23 November. Dateline: Tel Aviv

The Solidarity Mission to Southern Israel landed at Ben Gurion to a welcome sight: Rain! Geshem! And not just a drizzle, but a steady, soaking rain, the very kind that Israel needs and the answer to our prayers ever since we've been inserting "mashiv ha'ruach ve'morid ha'geshem" in our prayer.
 
From the airport, we went to our beautiful hotel close to the beach in Tel Aviv, leading Rabbi Robinson to remark wistfully that this was the first time in his life that he did not get off the plane and make a bee-line for the Kotel. His guilt was somewhat assuaged by the eclectic feast that followed at the Regina Restaurant by the Old Railroad Station. Not many meals feature eggplant salad with pomenagrades, Hungarian goulash, Moroccan bread (lots of zataar), grilled chicken, kebobs, and topped off with halvah, cake and sweet dates.
 
Following the repast, we were treated to a thought-provoking discussion by Rabbi Bill Berk of the Hartmann Institute in Jerusalem titled: Wrestling with the Ethical use of Weapons: From Tanach to the IDF in Gaza. Rabbi Berk cited many sources from the Chumash, Nevi'im, Talmud, the Ramban and a former head of the Mossad that boil down to this one message: Having military power is a good thing, but it has to have limits.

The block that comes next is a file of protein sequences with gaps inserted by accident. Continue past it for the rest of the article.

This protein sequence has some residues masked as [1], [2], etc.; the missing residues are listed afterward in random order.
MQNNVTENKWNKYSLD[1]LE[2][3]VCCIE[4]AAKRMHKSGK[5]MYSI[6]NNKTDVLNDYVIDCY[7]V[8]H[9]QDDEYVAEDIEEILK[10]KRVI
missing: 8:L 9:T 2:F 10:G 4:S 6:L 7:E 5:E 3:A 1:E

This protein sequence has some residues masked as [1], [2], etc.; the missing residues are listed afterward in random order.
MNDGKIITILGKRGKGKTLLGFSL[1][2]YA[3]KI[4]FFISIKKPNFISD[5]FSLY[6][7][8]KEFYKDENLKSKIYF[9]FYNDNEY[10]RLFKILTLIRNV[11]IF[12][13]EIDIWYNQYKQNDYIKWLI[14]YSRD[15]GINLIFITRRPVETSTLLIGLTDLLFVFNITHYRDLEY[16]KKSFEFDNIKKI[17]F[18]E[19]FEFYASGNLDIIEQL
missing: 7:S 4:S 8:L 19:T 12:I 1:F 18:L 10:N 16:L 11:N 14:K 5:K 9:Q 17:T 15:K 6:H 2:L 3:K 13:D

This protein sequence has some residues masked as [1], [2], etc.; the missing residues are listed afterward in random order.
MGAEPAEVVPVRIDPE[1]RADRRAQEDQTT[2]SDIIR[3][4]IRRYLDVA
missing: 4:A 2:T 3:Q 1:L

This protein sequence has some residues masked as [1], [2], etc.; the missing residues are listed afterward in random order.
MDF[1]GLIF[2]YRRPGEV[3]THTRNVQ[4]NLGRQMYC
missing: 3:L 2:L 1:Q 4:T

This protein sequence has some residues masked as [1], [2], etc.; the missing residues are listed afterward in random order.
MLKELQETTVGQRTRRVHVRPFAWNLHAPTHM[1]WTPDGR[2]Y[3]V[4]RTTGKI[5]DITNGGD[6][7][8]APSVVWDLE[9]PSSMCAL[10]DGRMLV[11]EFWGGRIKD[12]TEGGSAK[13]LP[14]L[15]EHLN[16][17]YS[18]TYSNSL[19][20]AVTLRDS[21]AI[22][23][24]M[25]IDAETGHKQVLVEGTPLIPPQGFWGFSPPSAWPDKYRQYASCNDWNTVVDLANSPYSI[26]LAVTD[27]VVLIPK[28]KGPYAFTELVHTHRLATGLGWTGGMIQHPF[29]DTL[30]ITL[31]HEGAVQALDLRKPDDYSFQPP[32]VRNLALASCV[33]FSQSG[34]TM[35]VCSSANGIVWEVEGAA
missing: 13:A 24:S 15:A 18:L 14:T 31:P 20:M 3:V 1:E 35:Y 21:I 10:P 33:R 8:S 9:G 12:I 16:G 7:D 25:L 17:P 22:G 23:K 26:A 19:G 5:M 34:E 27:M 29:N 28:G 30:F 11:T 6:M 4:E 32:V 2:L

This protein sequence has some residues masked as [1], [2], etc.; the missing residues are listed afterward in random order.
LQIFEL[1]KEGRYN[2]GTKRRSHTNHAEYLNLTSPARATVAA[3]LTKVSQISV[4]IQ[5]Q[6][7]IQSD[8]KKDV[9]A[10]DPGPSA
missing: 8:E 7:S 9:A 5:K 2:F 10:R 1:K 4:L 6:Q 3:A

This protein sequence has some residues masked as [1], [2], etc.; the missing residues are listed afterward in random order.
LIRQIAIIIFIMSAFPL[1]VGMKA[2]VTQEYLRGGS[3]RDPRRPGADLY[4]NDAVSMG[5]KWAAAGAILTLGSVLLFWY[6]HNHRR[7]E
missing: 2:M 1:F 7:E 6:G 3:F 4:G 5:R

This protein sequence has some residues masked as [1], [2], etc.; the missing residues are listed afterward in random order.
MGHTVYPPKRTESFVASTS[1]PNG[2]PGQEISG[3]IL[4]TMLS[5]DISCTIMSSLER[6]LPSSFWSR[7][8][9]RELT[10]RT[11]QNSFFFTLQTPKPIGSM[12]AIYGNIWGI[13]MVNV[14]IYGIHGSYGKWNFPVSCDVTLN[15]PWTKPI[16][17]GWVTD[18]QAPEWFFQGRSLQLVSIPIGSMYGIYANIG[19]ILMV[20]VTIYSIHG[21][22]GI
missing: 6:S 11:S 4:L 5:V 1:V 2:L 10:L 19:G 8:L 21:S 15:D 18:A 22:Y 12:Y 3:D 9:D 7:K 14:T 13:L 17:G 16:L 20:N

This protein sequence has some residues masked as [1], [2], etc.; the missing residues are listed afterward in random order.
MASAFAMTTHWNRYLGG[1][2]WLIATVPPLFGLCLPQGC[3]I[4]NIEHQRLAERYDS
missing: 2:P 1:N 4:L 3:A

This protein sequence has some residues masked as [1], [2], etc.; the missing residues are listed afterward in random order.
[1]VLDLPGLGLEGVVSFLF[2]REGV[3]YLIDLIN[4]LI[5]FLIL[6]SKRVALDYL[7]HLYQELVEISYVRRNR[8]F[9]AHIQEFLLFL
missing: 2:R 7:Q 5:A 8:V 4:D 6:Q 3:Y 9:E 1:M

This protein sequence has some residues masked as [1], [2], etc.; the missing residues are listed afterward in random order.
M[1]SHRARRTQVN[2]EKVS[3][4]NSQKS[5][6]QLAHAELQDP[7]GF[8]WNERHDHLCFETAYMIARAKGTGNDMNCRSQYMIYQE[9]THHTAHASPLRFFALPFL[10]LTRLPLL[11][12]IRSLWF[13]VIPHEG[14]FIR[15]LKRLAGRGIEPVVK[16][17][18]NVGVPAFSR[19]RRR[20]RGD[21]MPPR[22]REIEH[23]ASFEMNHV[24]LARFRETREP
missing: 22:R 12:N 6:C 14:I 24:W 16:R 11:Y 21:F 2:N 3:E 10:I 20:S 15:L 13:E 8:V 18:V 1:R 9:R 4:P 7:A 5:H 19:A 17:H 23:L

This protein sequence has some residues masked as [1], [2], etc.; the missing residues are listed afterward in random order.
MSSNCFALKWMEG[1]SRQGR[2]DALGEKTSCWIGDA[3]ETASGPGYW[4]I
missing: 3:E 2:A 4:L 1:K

All IDF soldiers are required to carry with them at all times a Code of War Ethics, known as Tohar Ha'Neshek (literally, pure arms). One recent example. There is a bakery right next to the shul where the four rabbis were butchered so barbarically just a few days ago. The bakery is staffed primarily by an Arab staff. Right after the massacre, the Arab bakery workers were terrified to see a large number of Israeli policemen storming the bakery. It turned out that the policemen were there to protect them from a possible retaliatory attack by Jews, an attack that never materialized.

Tue, January 16 2018 29 Tevet 5778